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If your brakes fail, and your wheels
are not turned, carefully use your park
brake to slow your vehicle. You may be
able to shift to a lower gear to bring your
vehicle to a safe and controlled stop.
Check your vehicle’s owner’s manual for
more information.

Park your vehicle in a safe location.
Do not drive until the brakes have been
checked and repaired properly.

Power steering failure

If your power steering fails, you can still
steer the vehicle. You will have to use extra
effort to turn the steering wheel.

Tire failure

If a tire has an air leak you may feel,
through the steering wheel, the vehicle
begin to pull and a vibration as you hold
the steering wheel. If this air leak is not
corrected soon, the tire will become flat.
When a front tire is flat, the vehicle will
pull strongly to the side that has the flat
tire. A flat rear tire may make your vehicle
weave. You may find it hard to steer.

If a tire goes flat while you are driving,
the following tips will help:
• Resist the urge to immediately apply
   the brakes.
• Take your foot off the gas pedal and
   allow the engine to slow you down.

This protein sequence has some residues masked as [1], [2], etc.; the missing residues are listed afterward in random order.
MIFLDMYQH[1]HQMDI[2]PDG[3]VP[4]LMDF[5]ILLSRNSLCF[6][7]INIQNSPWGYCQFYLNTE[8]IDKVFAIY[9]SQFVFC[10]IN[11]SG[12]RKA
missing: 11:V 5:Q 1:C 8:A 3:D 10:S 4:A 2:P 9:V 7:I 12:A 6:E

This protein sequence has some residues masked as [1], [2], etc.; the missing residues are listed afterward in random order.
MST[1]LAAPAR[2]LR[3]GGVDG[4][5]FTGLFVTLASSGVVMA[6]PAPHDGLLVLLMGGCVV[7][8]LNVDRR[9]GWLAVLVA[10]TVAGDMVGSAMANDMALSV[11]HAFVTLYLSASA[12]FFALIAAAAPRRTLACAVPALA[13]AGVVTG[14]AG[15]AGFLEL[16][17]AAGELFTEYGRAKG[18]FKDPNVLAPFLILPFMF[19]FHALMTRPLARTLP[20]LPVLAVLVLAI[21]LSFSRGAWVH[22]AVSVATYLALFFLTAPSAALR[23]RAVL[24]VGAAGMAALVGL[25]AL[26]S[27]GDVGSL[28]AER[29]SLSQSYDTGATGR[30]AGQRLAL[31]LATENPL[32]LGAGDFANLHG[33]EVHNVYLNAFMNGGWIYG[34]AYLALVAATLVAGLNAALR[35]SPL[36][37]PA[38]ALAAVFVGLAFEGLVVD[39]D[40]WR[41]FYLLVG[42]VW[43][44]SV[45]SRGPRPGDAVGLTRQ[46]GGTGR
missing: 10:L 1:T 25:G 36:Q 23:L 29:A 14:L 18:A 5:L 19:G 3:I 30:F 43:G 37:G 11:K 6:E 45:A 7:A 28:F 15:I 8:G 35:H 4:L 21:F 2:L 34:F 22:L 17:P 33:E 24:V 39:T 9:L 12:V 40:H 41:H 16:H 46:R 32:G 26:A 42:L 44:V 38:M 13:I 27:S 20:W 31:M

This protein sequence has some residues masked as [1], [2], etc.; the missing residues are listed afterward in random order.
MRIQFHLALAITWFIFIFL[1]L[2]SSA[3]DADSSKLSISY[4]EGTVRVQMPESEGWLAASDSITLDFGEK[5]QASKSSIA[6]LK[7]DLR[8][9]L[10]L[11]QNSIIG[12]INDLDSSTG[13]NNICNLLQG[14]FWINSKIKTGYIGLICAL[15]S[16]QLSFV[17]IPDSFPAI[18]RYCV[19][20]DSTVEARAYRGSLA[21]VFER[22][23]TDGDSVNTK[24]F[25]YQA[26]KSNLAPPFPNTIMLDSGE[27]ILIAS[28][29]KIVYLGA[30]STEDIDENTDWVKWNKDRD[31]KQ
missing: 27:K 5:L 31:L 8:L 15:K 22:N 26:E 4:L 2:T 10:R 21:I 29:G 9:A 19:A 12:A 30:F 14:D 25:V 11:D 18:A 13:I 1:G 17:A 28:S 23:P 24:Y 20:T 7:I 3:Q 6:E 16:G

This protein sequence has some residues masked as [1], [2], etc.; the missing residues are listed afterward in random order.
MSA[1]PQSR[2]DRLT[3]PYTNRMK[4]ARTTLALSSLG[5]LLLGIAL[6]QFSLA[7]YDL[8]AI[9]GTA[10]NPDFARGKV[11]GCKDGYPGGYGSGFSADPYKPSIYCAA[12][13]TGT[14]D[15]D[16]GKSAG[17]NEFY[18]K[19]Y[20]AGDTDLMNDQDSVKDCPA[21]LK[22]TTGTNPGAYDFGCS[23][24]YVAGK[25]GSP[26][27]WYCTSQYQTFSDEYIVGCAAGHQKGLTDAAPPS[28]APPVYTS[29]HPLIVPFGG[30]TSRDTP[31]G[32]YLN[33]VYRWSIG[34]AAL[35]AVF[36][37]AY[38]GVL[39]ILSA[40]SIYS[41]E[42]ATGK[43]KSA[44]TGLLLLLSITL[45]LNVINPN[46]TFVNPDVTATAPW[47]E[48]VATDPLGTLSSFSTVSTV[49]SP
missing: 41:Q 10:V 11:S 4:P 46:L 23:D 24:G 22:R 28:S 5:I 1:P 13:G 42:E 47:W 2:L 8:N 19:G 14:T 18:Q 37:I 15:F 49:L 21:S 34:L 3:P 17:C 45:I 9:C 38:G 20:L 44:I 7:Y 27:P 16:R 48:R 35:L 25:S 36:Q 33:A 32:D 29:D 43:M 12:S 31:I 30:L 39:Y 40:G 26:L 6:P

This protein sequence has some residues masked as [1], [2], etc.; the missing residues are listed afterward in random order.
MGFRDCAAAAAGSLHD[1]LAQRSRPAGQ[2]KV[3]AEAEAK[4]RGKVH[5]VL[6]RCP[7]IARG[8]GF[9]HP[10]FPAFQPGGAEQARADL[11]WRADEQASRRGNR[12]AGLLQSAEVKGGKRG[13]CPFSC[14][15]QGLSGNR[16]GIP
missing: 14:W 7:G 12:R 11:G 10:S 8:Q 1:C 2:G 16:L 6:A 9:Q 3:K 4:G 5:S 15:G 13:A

• Hold the steering wheel with a firm
   grip. Keep the vehicle on a straight
   course by looking and steering in the
   direction you want to go.
• When you have the vehicle under
   control and speed is reduced, apply
   the  brake with gentle and steady
   pressure.
 

• Safely move to the emergency
   stopping lane or edge of the road and
   park in a safe place.
• Turn on your hazard warning lights.

Headlight failure

If both headlights fail, do the following:
• Turn on your hazard lights.
• Turn the headlight control off and on.
• If the headlights are still not on,
   reduce your speed, safely move to the
   emergency stopping lane or edge of
   the road, and park in a safe place.

 Note: Replace a headlight or headlight 
bulb as soon as it burns out. Driving with 
only one headlight increases the risk of 
being without both headlights.

Challenging
conditions

When road conditions are poor due to
bad weather, allow more time for your
trip. Increase your following distance,
reduce your speed and maintain your
space cushion.

DRIVING AT NIGHT:

When you are driving at night or at any
time when you cannot see clearly 150
metres (500 feet) in front of you, you must
turn your headlights on. Daytime running
lights are not bright enough to be used at
night. They are too dim and the tail-lights
and instrument panel lights will not be on.

CHAPTER SIX                                                     EMERGENCY SITUATIONS AND CHALLENGING CONDITIONS  79

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